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I need to call into a service that may or not return timely results. I'd like to be able to write

val result = runWithTimeout(5000, valReturnedOnTimeout) { service.fetch }

Is there a standard function that will do the job - like Ruby's timeout?

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And yes I know that using Actors would solve this, but it seems overkill for such a simple problem. –  Duncan McGregor Jun 3 '11 at 13:33
    
Related to stackoverflow.com/q/5797666/132374 –  Jon Oct 30 '13 at 3:07
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5 Answers

up vote 6 down vote accepted

With credit to the other answers - in the absence of any standard library function, I've gone down the Futures route.

  def runWithTimeout[T](timeoutMs: Long)(f: => T) : Option[T] = {
    awaitAll(timeoutMs, future(f)).head.asInstanceOf[Option[T]]
  }

  def runWithTimeout[T](timeoutMs: Long, default: T)(f: => T) : T = {
    runWithTimeout(timeoutMs)(f).getOrElse(default)
  }

So that

  @Test def test {
    runWithTimeout(50) { "result" } should equal (Some("result"))
    runWithTimeout(50) { Thread.sleep(100); "result" } should equal (None)
    runWithTimeout(50, "no result") { "result" } should equal ("result")
    runWithTimeout(50, "no result") { Thread.sleep(100); "result" } should equal("no result")
  }

I'd be grateful for any feedback as to whether this is a good Scala style!

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I've extended this to deal with exceptions at stackoverflow.com/questions/6229778 –  Duncan McGregor Jun 6 '11 at 8:10
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You could use a future

import scala.actors.Futures._  

val myfuture = 
    future {
     Thread.sleep(5000)
     println("<future>")
     "future "
 }

 awaitAll(300,myfuture ) foreach println _   

But also have a look at Circuit Breaker for Scala which is a implementation of the Circuit Breaker Pattern. Basically it lets you control the timeout and what should happen if a failure occurs accessing an external resource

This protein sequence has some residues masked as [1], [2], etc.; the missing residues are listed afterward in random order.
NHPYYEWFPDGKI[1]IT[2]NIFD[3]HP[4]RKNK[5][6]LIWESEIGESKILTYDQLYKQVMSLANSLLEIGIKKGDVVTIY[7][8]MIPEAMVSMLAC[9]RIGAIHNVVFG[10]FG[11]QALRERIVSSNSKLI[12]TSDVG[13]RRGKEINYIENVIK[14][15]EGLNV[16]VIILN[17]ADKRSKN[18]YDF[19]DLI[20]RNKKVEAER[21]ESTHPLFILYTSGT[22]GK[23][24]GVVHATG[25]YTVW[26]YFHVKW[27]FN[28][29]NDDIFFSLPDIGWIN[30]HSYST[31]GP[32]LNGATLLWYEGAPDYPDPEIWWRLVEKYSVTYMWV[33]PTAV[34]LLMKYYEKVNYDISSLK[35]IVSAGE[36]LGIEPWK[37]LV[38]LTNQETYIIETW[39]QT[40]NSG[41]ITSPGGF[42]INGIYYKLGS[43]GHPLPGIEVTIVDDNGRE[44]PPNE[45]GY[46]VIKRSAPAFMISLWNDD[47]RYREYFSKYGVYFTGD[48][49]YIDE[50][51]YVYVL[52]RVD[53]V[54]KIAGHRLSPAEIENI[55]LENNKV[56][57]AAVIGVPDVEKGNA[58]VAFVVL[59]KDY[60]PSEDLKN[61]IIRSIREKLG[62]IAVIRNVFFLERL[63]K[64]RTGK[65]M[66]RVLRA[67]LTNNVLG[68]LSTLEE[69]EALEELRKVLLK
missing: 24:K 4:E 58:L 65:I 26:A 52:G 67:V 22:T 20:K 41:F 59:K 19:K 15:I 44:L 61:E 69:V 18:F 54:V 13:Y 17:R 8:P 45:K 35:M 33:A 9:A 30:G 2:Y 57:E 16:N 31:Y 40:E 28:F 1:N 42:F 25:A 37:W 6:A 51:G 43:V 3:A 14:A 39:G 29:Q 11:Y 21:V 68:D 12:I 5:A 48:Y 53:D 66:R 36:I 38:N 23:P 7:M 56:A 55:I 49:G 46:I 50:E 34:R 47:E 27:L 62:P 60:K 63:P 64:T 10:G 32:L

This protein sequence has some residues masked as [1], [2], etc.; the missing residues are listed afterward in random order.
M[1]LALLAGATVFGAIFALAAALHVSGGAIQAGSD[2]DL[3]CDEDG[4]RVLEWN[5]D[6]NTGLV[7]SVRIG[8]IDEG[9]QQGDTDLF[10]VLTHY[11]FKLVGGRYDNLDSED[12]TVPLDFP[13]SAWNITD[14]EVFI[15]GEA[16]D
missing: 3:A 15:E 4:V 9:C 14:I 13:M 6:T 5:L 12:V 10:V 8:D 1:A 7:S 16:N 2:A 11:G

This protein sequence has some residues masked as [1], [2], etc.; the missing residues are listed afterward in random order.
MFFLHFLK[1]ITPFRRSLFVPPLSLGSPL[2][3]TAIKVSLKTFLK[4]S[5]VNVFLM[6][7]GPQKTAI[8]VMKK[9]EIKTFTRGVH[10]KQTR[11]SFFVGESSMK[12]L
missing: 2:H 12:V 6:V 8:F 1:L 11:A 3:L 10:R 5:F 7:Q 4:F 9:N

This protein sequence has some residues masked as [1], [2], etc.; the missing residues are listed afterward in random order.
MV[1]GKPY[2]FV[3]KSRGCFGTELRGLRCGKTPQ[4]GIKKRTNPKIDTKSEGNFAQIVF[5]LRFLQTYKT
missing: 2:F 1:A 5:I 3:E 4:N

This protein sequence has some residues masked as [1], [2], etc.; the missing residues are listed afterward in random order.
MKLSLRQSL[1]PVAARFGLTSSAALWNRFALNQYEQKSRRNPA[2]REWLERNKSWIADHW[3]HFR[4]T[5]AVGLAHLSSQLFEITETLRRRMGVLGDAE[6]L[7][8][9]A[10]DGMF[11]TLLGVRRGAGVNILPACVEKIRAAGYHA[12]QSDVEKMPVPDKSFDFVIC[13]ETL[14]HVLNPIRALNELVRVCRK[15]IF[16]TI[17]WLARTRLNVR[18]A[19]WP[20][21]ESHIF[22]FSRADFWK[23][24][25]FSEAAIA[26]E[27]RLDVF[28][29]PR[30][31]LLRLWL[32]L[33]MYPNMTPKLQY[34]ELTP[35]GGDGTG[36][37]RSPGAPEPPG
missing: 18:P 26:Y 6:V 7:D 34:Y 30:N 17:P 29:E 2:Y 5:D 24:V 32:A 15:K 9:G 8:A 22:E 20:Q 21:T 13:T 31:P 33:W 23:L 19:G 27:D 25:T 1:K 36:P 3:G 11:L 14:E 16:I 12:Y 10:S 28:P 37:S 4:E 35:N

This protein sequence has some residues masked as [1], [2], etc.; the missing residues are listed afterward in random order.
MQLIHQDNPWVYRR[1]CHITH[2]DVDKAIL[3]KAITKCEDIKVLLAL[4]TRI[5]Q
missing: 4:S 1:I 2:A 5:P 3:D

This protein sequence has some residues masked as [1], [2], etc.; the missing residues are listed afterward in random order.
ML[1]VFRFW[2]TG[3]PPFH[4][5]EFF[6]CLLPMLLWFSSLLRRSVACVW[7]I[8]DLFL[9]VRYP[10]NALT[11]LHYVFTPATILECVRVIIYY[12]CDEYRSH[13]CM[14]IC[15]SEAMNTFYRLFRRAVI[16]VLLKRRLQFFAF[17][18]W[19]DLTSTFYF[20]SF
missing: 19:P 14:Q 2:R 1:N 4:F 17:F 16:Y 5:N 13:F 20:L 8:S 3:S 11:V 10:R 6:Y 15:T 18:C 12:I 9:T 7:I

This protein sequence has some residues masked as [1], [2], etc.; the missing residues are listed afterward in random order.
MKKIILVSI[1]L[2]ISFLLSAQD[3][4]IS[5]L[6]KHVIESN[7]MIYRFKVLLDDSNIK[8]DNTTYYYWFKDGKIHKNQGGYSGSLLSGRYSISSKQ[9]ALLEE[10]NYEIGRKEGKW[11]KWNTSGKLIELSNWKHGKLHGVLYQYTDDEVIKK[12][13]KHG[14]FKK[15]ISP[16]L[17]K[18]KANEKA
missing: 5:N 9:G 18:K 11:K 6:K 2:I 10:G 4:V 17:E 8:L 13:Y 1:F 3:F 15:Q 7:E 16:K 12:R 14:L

Usage looks like this in Scala (from the readme) :

. . .
addCircuitBreaker("test", CircuitBreakerConfiguration(timeout=100,failureThreshold=10))
. . .


class Test extends UsingCircuitBreaker {
  def myMethodWorkingFine = {
    withCircuitBreaker("test") {
      . . .
    }
  }

  def myMethodDoingWrong = {
    withCircuitBreaker("test") {
      require(false,"FUBAR!!!")
    }
  }
}
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I like the circuit breakers, but I guess that there's nothing in the standard library. I'll try writing something based on the Futures to keep it simple. –  Duncan McGregor Jun 3 '11 at 15:06
    
note that the future blocks the thread. stackoverflow.com/q/5646879/203968 So a client that calls you many times might end up starving your threads. Hence the circuit breaker. where you could "break the circuit" when you think the call will not probably work –  oluies Jun 3 '11 at 15:39
    
Yes, I'm going to have to consider that, as the calls are in my web layer and so I can have one per browser. I may have to have the browser poll and use Executors in the end. –  Duncan McGregor Jun 3 '11 at 15:48
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Might Futures and its alarm do the trick?

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I hadn't seen that, thank you, and it's certainly a way of implementing the function - if it doesn't already exist. –  Duncan McGregor Jun 3 '11 at 14:10
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Something that hasn't been mentioned yet is awaitEither, a method on the actors package's Futures object. awaitEither returns the result from the first of a pair of futures to complete, so for example something like this could be used:

awaitEither(future{task}, alarm(timeoutPeriod))

and then dressed up in a method as suggested:

def runWithTimeout[T](timeoutPeriod: Int, timeoutValue: T)(task: => T) = {
  awaitEither(future{task}, alarm(timeoutPeriod)) match {case () => timeoutValue case x => x}
}

alarm returns Unit which is assignable to a val of type Any so awaitEither returns something that can be pattern matched against.

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I considered that when @pr1001 pointed out alarm but thought that we'd probably end up starting another thread for alarm - which seemed a bit overkill. It does make for a nice short expression though. –  Duncan McGregor Jun 3 '11 at 21:36
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You can start it in a new Thread and then wait for it to finish with Thread.join. If you pass a parameter to join, it waits at most that many milliseconds.

val t = new Thread {
  override def run() {
    //...
  }
}
t.start()
t.join(5000)
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Thank you, and I could also use the Executors framework. But I was checking that I wasn't missing something built-in or idiomatic. –  Duncan McGregor Jun 3 '11 at 13:46
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